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Comment: Re:strong AI is pointless (Score 1) 113

by baffled (#46079209) Attached to: Google Buys UK AI Startup Deep Mind

Start with a machine designed for survival - situational awareness, means of defense, mobility. Now add in your 'preferences' - don't injure humans, be nice, don't lie. Mass produce a few million of these and distribute into the population. Along comes a reason the manufacturer or government finds to deactivate them all, mix in a little human attachment and hacker mentality.. Survival of the fittest. If these things are smart enough to build/engineer themselves..

Comment: Re:Something something online sorting (Score 2) 241

by baffled (#45786713) Attached to: Why Don't Open Source Databases Use GPUs?

Using your data, assuming the key block is 512 bytes out of say 8GB RAM, the odds of the key block being corrupted is 1 in 16.78 million. Even if you have 16 bit errors a year, there's a 1 in a million chance of that happening in a year. Now compare that to other risk scenarios, and how much you invest in protecting against those.

Comment: Re:Excellent question (Score 1) 321

by baffled (#45658145) Attached to: Ask Slashdot: Practical Bitrot Detection For Backups?

BTRFS needs to become the Linux default FS.

I just lost my wife's BTRFS partition yesterday after a hard-reset. Consulted Google for btrfs repair options and discovered they are lacking. Kept reporting root->node assertion failed, whatever that's supposed to mean. I don't recall the last time I've lost a partition like this, I assumed fsck would have done the trick.

See https://btrfs.wiki.kernel.org/index.php/Btrfsck :

Note that while this tool should be able to repair broken filesystems, it is still relatively new code, and has not seen widespread testing on a large range of real-life breakage. It is possible that it may cause additional damage in the process of repair.

Comment: Re:How hard can that possibly be? (Score 2) 663

by baffled (#45311869) Attached to: A Math Test That's Rotten To the Common Core

Reading your response, I realized the formulation of the question forces the student to deal with not only icons or only numbers, but rather they have to deal with both. That is, they see five pennies, and see one cup. But, they need to reason the 1 cup can hold 6 pennies, then perform the calculation. It seems the strange part of the problem - that it mixes icons and numbers - might precisely be why it was formulated as such.

There are even more abstractions that need to be dealt with than that - they have to associate the cup that can hold 6 pennies is what is considered to be 'whole', and they need to recognize the 'missing' part will exclude 'part I know'. Whether this is a sound approach or not, I don't know - but I can understand, it being so different from traditional mathematics, it would ruffle some feathers.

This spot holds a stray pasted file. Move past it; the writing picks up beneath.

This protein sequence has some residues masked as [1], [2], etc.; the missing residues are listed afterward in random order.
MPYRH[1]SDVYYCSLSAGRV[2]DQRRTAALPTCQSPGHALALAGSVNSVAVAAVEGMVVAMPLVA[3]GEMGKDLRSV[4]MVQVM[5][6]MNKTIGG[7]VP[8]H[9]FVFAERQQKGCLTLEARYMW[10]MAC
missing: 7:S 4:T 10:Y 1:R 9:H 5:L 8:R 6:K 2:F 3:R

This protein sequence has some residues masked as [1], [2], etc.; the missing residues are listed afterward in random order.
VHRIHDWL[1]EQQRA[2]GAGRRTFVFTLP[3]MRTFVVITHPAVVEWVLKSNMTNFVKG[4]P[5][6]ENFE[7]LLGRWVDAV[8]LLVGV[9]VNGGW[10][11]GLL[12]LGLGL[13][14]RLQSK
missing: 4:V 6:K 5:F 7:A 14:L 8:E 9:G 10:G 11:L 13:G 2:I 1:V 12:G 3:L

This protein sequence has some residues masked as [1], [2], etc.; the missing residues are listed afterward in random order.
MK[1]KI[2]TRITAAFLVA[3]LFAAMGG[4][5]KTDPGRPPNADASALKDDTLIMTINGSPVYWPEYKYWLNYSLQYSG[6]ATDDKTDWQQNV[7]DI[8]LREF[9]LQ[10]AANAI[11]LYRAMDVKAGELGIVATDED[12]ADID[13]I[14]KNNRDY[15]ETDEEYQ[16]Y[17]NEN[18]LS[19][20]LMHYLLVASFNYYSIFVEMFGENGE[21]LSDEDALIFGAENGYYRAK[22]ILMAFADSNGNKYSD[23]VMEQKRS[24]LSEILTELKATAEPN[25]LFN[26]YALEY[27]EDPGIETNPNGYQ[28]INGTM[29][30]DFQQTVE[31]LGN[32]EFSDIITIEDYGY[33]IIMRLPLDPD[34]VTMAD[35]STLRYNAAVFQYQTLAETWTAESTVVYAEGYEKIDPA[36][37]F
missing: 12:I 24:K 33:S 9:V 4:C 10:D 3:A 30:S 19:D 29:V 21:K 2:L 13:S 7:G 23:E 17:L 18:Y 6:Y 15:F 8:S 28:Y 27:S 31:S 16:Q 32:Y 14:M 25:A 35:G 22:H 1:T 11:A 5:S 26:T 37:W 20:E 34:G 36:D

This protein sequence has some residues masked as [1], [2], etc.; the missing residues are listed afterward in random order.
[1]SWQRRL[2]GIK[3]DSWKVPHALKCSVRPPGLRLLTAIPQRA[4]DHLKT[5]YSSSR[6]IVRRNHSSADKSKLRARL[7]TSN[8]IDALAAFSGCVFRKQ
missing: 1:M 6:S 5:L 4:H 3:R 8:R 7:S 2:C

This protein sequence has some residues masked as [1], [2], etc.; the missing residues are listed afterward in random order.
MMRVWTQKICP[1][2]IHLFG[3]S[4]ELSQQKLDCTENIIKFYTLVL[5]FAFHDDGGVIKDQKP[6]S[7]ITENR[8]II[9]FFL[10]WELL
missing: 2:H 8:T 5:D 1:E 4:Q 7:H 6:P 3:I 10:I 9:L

Comment: Re:And this is why... (Score 1) 356

Money is a requirement for effective speech.

No it's not. That's like saying a pistol is a requirement for effective self defense, and prisoners have a right to self defense, so let the prisoners have guns. No.

We set a moral standard, we draw a legal line, and people do the best they can within the confines of the law. Money is not a requirement for effective speech. So ask yourself, morally, should we limit spending on political speech?

Comment: Re:Its a shame. (Score 3) 207

Facts are facts. Solar is clean, diverse, expensive and unreliable.

Expensive? Get your facts straight.

http://www.eia.gov/forecasts/capitalcost/
Check out Table 1 from this report we paid for. Assuming the guys we paid to assemble the report did their jobs well, it shows capital costs and operational costs on-par or better than most forms of energy except natural gas.

Comment: Free Will and Simplification (Score 1) 401

by baffled (#45196201) Attached to: Physicist Unveils a 'Turing Test' For Free Will

A given outcome is such because of the mechanisms that exhibit the noted outcome state. A prediction of that outcome entails a prediction of the behavior of those mechanisms prior to their actuation.

A behavior's complexity can be increased, such that the defining mechanism complexity increases, and prediction entails more complex operations to reach the prediction.

I am unaware of a reason the complexity can't reach a level where the physical mechanism producing the outcome is the most simplified definition of the mechanisms producing the outcome. Thus, the process must be actuated to determine the outcome. Is this free will? I don't know.

Comment: Re:Diet and laziness (Score 4, Informative) 707

by baffled (#44348923) Attached to: The Man Who Convinced Us We Needed Vitamin Supplements

https://www.ncbi.nlm.nih.gov/pubmed/21430112
https://en.wikipedia.org/wiki/N-Nitrosodimethylamine#Properties

This study indicates Vitamin C may lower cancer risk from NDMA. NDMA can be found at dangerous levels in chlorinated water - essentially anyone with 'city water.' And there's currently no EPA regulation on NDMA content of drinking water.

I found the study referenced in this broad examine article on Vitamin C.
http://examine.com/supplements/Vitamin+C/#summary1-1

So, there's credence to the notion of Vitamin C for cancer prevention. One can argue prevention is better than chemo or radiation.

Comment: Re:ah the anti-NSF crowd again (Score 1) 307

by baffled (#43589641) Attached to: SOPA Creator Now In Charge of NSF Grants

Does the NSF have budget constraints? Do they have to determine which proposals get funded and which don't, or do they fund as much as they want? How do they prioritize their selections? Should those defining the budget have any input on the priorities? These seem pertinent questions that I see neither discussed nor addressed.

An Ada exception is when a routine gets in trouble and says 'Beam me up, Scotty'.

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